Workplace, employee benefits can help to entice talented new starters and lead to higher employee retention and also motivation levels.
However, many businesses see this as a one-off princess – get the benefits right and then they can be left to do their thing, running nicely in the background.
Increasingly, that approach might be misguided.
Modern businesses thrive on innovation, being iterative and learning fast. They have the ability to try things to see what works and quickly ditch those that do not.
Workplace benefits can be seen this way too.
There are some that it may always be beneficial to offer – this will vary depending on the organisation, but might include the EAP, workplace nursery provision, discounted gym membership and leasing for everything from cars through to phones.
Other options might vary as the workplace demographic changes, or be brought in to try and entice a certain type of new starter.
An organisation that has no recent graduates among its employees might not have benefits geared to this group – adding them could be a way to help break this trend.
How can this be done without it being arbitrary – trying stuff for the sake of it, without impact?
One way is simply to ask employees which benefits they would find useful. Now, admittedly, if you ask them out of the blue it might be a question that leads to a lack of answers.
Employees might just list benefits they are already aware of, not tapping into the real range of possibilities.
An expert in these benefits can help. They can run sessions to find out which benefits would interest employees, or simply provide a list of all the available options.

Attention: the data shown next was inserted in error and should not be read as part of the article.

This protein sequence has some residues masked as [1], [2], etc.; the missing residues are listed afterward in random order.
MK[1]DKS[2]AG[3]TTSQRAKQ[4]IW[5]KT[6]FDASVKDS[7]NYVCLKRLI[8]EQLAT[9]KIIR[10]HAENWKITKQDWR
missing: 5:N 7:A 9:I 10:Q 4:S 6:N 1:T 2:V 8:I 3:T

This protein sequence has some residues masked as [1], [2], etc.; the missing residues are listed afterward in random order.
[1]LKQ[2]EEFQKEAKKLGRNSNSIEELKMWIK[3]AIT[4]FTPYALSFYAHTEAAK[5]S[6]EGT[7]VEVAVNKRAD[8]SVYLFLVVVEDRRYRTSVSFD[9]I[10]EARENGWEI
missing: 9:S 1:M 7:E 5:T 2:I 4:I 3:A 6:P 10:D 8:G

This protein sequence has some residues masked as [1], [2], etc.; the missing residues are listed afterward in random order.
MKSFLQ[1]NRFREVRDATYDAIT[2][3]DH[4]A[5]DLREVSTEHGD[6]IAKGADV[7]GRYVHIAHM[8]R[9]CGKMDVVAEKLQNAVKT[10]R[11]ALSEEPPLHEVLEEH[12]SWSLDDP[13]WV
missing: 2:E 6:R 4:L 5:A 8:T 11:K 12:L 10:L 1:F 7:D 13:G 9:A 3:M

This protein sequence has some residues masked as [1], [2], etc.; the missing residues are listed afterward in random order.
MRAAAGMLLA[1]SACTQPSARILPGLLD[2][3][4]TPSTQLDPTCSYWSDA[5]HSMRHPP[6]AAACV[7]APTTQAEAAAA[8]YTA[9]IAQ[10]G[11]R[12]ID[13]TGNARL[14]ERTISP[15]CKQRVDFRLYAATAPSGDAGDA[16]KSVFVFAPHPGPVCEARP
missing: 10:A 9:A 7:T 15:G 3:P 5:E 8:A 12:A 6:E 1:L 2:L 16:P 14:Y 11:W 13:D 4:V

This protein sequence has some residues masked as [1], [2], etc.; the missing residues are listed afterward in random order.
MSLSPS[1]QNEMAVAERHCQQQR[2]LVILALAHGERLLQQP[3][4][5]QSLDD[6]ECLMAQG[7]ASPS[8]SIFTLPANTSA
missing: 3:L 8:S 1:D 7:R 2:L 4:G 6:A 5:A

As an organisation, you can see a huge shopping list of benefits and decide which ones you’d be interested in trying, or editing this list to then put to employees.
Examples can be found to help you hit your goals and also to ensure that there are suitable benefits for all employees. Often we find that organisations have benefits, but it is just a small selection of staff using them. Often, most employees are using none of them, a few are using several.
This can actually be counterproductive, creating a sense that the benefits only exist to serve a select few, creating a wholly unintentional them and us situation.
What sort of benefits might you look to add?
Some add learning – this learning that is not related to the place of work. There can be the ability to sign up for courses on cookery, music and many more besides – if multiple staff members sign up it can even be a shared extracurricular activity.
Others introduce fertility benefits, helping those seeking to improve chances of becoming pregnant make huge savings against expensive treatments as part of a salary sacrifice. This sends a message that you really care for employee well-being.
When benefits are in place, the data can be monitored to see how many are using them – this of course without sharing personal information.
The idea of experimenting with benefits comes from a place of admitting that we cannot know everything that there is to know about all our employees. They have a life outside work, they have their own concerns and interests – these might be things we could not think of.
Only by constantly reviewing our workplace benefits can we ensure they are truly fit for all. Fit for all does not mean that anyone benefit is suitable for all, it means a package exists that includes at least one item that would be of benefit to everyone.
The benefits are huge to the employees. In terms of retention, motivation and appeal to new recruits, they can be every bit as large to the employer or organisation.
At Enjoy Benefits, we have great experience in helping companies of all sizes introduce benefits that are suitable for their workplace.
Benefits are easy to set up and ongoing administration is then run through a hub, this allowing employees to manage their own benefits while the employer can see which benefits are proving popular and what level of take-up each has had.
If you would like an obligation free chat to discuss which benefits might work for your business and your employees, please contact us by calling 0800 088 7315 or using our Contact Form.